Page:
Smacking children: what are the current laws?

Greens MSP, John Finnie, has proposed a ban on smacking children, which has now gone to a public consultation. But what are the current laws in Scotland?

In 2003 the Scottish Parliament changed the law on the physical punishment of children. Section 51 of the Criminal Justice (Scotland) Act prohibits children from being hit on the head, being shaken or being punished with a belt, cane or implement. As with England, Northern Ireland and Wales, Scotland currently has no ban on smacking and parents are allowed to use “reasonable chastisement”. Since the term reasonable was never properly explained, the Children’s Act of 2004 sought to clarify the laws around smacking. If a parent hits their child so hard that a bruise, mark, bruising, cut or swelling occurs then this could result in criminal charges under the revised Act. Scottish law allows parents to claim a defence of “justified assault” when punishing their child or children.

It is this defence that Highlands and Island Greens MSP, John Finnie wishes to tackle under his proposed ban, a public consultation on which will run until the 4th August. Mr Finnie said about the proposed ban: “Scotland cannot be thought of as the best place in the world for children to grow up while our law gives children less protection from assault than anybody else in society. There is clear evidence that the use of physical punishment is detrimental to children’s long term health and wellbeing.”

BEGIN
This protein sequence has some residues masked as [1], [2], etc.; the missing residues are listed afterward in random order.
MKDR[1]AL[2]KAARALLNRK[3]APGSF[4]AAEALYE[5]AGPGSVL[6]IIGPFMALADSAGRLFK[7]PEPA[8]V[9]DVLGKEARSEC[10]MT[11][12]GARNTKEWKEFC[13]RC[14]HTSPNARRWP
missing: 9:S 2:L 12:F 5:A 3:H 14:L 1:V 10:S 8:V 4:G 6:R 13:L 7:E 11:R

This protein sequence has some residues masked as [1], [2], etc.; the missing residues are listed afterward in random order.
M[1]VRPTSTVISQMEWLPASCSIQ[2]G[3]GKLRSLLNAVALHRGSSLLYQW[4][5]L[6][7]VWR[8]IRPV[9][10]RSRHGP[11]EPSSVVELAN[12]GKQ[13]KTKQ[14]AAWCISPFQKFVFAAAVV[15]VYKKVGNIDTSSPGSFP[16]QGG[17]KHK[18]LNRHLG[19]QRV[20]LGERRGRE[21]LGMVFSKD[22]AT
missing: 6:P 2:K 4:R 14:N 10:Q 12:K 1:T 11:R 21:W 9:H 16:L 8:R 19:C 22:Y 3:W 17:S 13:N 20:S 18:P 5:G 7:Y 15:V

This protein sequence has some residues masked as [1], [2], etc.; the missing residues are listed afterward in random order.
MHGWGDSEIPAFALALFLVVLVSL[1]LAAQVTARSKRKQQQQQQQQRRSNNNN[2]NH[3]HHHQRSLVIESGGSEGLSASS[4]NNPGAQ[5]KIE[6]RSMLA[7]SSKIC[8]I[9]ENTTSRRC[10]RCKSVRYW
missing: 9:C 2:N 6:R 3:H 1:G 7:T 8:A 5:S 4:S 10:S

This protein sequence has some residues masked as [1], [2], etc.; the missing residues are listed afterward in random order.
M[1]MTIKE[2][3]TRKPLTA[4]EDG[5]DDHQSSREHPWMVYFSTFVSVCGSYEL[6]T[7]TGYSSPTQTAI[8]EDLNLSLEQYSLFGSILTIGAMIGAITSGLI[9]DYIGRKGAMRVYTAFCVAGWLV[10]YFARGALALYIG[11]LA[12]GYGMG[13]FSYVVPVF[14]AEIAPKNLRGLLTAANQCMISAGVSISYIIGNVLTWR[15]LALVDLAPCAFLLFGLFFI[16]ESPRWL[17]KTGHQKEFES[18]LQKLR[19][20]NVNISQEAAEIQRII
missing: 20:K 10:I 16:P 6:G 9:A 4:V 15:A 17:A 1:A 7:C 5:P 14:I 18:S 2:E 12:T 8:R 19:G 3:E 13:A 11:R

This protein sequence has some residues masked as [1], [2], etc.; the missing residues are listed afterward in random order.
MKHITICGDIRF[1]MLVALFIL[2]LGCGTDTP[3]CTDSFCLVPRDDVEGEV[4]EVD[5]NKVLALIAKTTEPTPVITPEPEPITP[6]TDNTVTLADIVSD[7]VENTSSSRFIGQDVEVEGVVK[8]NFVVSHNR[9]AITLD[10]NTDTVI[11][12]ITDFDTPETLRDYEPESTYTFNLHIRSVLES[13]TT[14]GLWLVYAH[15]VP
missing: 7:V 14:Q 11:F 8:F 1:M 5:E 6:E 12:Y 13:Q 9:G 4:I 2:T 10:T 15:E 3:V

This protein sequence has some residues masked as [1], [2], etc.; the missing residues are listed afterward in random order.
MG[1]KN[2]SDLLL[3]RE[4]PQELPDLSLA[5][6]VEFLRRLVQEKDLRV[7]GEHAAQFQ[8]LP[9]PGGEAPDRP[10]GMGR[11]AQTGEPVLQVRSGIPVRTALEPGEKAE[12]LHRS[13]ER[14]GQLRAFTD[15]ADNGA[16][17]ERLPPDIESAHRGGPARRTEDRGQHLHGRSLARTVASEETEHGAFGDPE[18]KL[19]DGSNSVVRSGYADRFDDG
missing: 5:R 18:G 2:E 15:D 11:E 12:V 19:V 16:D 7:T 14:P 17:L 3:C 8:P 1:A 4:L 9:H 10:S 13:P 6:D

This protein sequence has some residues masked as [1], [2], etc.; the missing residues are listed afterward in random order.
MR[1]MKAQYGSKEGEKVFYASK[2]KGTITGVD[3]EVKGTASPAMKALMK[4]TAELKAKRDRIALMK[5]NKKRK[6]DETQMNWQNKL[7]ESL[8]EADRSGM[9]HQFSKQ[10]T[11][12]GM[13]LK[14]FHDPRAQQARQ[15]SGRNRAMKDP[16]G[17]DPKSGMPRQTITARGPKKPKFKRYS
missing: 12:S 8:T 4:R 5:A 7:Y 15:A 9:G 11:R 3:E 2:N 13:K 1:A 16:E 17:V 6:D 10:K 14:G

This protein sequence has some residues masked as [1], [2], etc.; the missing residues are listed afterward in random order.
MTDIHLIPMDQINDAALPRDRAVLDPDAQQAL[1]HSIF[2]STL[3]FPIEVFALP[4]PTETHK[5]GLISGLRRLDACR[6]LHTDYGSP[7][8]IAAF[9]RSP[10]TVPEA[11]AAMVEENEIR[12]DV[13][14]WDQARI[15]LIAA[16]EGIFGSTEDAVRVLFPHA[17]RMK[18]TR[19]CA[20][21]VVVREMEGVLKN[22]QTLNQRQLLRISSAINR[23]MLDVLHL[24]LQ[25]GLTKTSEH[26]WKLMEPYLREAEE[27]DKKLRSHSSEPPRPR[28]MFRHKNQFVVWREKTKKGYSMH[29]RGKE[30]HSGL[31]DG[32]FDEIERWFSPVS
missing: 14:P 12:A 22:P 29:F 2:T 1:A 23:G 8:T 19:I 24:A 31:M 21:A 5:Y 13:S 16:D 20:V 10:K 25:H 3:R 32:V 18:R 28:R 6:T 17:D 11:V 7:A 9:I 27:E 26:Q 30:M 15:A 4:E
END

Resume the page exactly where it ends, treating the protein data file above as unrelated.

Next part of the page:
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Many charities have supported the proposed ban, including NSPCC Scotland, One Parent Families Scotland and Barnardos.

Mary Glasgow, Director of Children and Family Services and Policy, Children 1st says: “Parents tell Children 1st’s ParentLine service that using physical punishment makes their children’s behaviour worse and strains their relationships. Their experience is backed up by a robust body of research, which shows that physical punishment doesn’t work and can be harmful to children’s long-term health and wellbeing. Most parents in Scotland today have already chosen not to use physical punishment but we cannot continue to let our law give the mistaken impression that physical punishment can be helpful, when we know, without a doubt, that it can harm.”